The ITAT, Mumbai has held1 that the premium paid by the company on buyback of shares of a warring shareholder group is deductible as business expenditure in the hands of the company. Thus, it allowed the premium of Rs. 6.82 crores (over the face value of Rs. 8.40 lakhs) paid for buying back 34% of the shares held by such group. Though the decision is similar to a few earlier decisions on similar set, it is still noteworthy. This is because, strangely, it allows the whole of the premium paid for buyback of shares deductible as business expenditure. It is submitted that this does not consider the nature of buyback of shares, particularly its accounting and legal implications and hence requires reconsideration. At the very least, a grossly excessive amount is allowed as deduction. Nevertheless, the decision, even if diluted, would be useful in several situations that are commonly seen in case of unlisted companies and also seen recently in case of listed companies.
The essential ground for allowing deduction was that the buyback was in the interests of the company which otherwise was suffering because of internecine disputes. After the settlement/payment, the Company’s business saw a revival of fortunes in terms of significantly increased sales.
In doing this, it followed an earlier decision2 of the same Tribunal, the appeal against which was dismissed by the Bombay High Court. In this case too, it was noted that on account of the disputes between two shareholder groups, the sales had gone down and the company faced other difficulties. After the settlement and buyback of shares, the company saw increased sales and profits, new confidence by the bankers by way of fresh loans, etc.
There is another decision3 of similar ratio, though here, it is not clear whether and what part of the amount paid as settlement to shareholders was for buyback of shares.
However, when the Company buys back shares, it is generally returning the value of the shares in the form of face value as originally paid, accumulated reserves and value of assets like goodwill, etc. that is not recognized in the books. Such return can hardly be a business expenditure.
The accounting treatment under accounting principles and also under Section 77A (and related provisions) of the Companies Act, 1956, clearly supports this. The face value of shares bought back is reduced from the paid up capital and the surplus (premium) is debited to reserves such as securities premium account or other reserves (other than revaluation reserve). These provisions generally do not permit debiting the amount paid to profit and loss account for the year.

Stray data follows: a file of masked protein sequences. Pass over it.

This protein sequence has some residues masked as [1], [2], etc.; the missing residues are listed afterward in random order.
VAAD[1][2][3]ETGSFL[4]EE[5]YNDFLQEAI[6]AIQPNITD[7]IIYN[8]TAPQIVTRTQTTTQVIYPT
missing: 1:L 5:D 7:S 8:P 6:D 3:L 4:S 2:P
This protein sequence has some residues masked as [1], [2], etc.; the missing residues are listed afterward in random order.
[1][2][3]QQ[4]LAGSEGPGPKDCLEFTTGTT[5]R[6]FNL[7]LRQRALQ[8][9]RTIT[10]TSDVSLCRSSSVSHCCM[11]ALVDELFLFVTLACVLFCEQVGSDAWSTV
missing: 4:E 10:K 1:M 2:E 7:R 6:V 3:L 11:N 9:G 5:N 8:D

There is, however, merit in these decisions for a partial amount, to the extent the facts support them. There may be cases where shareholders may create such a nuisance value that it may seriously impact the working of the company (as what has happened in the above cited cases). The Company may end up buying back shares at a price higher than their fair value, just to get such hurdles out of the way so the Company can focus on its business. The excess may be deductible because it represents purely the amount paid on account of business expediency. But the fair value paid should, it is submitted, still not be deductible.
In the present decisions, the whole of the premium amount paid (the face value, incidentally, was very nominal) has been allowed as a deduction.
The fact that the shares constitute a very significant percentage of capital (34% in this case) should have also been a relevant factor for not allowing such deduction.
There is another way to look at this. Often, similar inter-shareholder group disputes are settled by one group buying out the other. In such a case, the amount paid would be treated as a cost of shares purchased which would be treated as a revenue expenditure. Only on eventual sale of the shares such amount would be deductible but even in such a case, only “excess”payment paid for removing nuisance would effectively be deductible. To take an example, if, say, the fair value of the shares is Rs. 100 but Rs. 120 is paid, then, assuming that the shares are sold the very next day at Rs. 100, the excess Rs. 20 (and not Rs. 120) would only be available as a deduction.
Nevertheless, these decisions would have relevance in cases of settlement of shareholder disputes. In particular, it would also be helpful in the several cases of buyout of minority/small shareholders during complete delisting since often the Company pays a higher price to get rid of small but litigative shareholders.
1. Chemosyn Ltd. v. Assistant Commissioner of Income-tax, 8(3) (OSD), Mumbai (2012) 25 taxmann.com 325 (Mum.)
2 Echjay Industries Ltd. v. Dy. CIT  88 TTJ 1089
3 USV Ltd. JCIT ((2007) 106 TTJ 535 Bom-Trib